My fathers will specifically says that if his children want any of his property they can bid on it at absolute auction. Most of his children live out of the state of the auction (Kentucky). The executor of his will refuses to allow the auction to be placed online, simulcast or have phone bids excepted. What can we do?

    • Auction Law says:

      I’m not sure if there is much that you can do, except attend the auction. Typically, the executor has the responsibility to represent and act upon the decedent’s wishes, as stated in the will. As far as executing those wishes, the executor typically has the control to accomplish their tasks, as s/he sees fit to expedite the settlement of the estate.

      I can only speculate on the reasons that a live auction and its terms have been determined as the best solution. Online auctions (including simulcast) come with their own problems, such as collecting payment promptly, arranging pickup and/or shipping, etc. This can sometimes take days and then there are those that may not pay for and/or pickup their purchases. These types of problems are also problematic with phone or other absentee bids.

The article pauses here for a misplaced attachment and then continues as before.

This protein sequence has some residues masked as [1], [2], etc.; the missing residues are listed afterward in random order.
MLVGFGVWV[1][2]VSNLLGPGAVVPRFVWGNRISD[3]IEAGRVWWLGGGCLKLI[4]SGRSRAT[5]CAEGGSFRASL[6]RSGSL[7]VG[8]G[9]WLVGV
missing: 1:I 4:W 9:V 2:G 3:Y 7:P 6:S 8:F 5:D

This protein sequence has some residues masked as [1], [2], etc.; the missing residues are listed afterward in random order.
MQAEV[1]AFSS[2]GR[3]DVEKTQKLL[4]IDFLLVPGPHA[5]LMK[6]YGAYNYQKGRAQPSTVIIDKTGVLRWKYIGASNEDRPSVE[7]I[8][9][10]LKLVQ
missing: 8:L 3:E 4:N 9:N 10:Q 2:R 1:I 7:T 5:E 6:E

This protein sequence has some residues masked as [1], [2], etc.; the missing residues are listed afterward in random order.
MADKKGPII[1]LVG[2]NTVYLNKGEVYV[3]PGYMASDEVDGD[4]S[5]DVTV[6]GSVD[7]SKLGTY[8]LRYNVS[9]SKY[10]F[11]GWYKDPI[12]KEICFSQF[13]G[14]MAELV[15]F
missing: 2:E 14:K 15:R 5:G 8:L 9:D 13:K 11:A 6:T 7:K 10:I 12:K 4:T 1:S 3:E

At a live auction, payment is typically due by the end of the auction and individuals collect their items after payment is made. Hence, it’s done quickly and with less problems, in most cases.

      If you feel that you have reason to feel that the executor is not handling the matter appropriately, your option is to go to the court and ask to enforce their duties for the best outcome of the estate and/or ask to have the executor replaced by an administrator, which would then make the decisions the they deem fit.

  10. Chandler Gray says:

    In 2017, which states (if any) require any kind of license for running an Online Auction?

  11. Matt says:

    If one is a Delaware company, but registered in NYS to do business, and wanted to do online auctions only for mainly vehicles, would they need an auction license? Even if customers are purchasing nationwide?

    • Auction Law says:

      It doesn’t matter where the customer lives. It matters where you conduct business and the laws of the particular state.
      You might want to consult with a lawyer on this matter.
      This site is primarily to answer questions regarding auction matters. Your question is more of a business related question.